Russia’s further steps concerning the termination of the INF Treaty
The attention of the entire world, especially in Europe, was focused on the final destruction of the Intermediate-Range Nuclear Forces (INF) Treaty by the United States.
The US withdrawal from the INF Treaty is further graphic evidence of Washington’s policy of destroying the system of international security and strategic stability. Obviously, this policy is aimed at securing its military power and supremacy over any opponent. Thus, the Americans want to eliminate any restrictions that could hypothetically prevent them from reaching this goal.
Incidentally, we have repeatedly emphasised that US National Security Adviser John Bolton told us specifically, as early as his visit to Moscow last October, that Washington is worried about the potential of intermediate and shorter range missiles in Asia, primarily in China, which compels the US to level the balance of forces in the region. Immediately after the termination of the INF Treaty, US Defence Secretary Mark Esper openly expressed the Pentagon’s interest in deploying missiles of these ranges in Asia Pacific. These facts illustrate that the US has purposefully been destroying the treaty for a long time.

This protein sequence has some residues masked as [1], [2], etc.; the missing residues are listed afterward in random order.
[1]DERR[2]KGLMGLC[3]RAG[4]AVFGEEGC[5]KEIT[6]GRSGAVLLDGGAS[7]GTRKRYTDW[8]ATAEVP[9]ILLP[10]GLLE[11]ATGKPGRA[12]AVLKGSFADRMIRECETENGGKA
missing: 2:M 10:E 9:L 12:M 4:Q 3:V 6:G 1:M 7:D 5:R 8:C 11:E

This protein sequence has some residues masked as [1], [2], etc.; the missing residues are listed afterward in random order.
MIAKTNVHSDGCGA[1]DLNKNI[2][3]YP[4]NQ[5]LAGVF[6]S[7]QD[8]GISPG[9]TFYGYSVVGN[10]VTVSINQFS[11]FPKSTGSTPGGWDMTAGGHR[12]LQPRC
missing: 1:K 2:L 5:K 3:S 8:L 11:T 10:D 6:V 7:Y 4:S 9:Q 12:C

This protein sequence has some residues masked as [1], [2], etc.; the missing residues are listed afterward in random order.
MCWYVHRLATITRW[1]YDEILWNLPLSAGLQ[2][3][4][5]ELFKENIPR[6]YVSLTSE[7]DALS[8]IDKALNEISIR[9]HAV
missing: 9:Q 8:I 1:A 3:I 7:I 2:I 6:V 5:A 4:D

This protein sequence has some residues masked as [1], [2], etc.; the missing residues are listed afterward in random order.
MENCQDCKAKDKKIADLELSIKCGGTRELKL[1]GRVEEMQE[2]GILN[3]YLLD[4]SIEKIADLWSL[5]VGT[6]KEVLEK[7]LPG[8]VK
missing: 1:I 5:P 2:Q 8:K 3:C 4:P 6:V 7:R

Only those who lack an understanding of the political environment in today’s international relations do not know why the treaty’s termination was again blamed on Moscow. It is convenient to accuse Moscow of anything. This is just one example.
Washington’s withdrawal from the INF Treaty creates the real prospect of the deployment of US nuclear missile systems of these ranges in various regions in the world. Naturally, as Russian leaders said, we will have to take this negative factor into account in our military planning and, if necessary, respond practically to emerging threats.
In line with the instructions given by President of Russia Vladimir Putin on August 5, and in cooperation with other departments, the Foreign Ministry will closely follow US actions on developing, producing and deploying ground-based intermediate and shorter range missiles. If the Americans carry out these actions, Russia will take exhaustive reciprocal measures to ensure its own national security.
The Russian President also announced a unilateral commitment not to deploy missiles that were covered by the treaty in any region until similar US-made weapons appear there.
We again urge Washington and its allies to display responsibility and join this moratorium, which would enhance predictability in military-political affairs. Such a step would show the international community that concern for international security is not an empty shell for them, that it is important not only for Russia.
We remain open to an equitable and constructive dialogue with the United States on INF and other issues of strategic stability based on mutual respect and consideration for each other’s interests.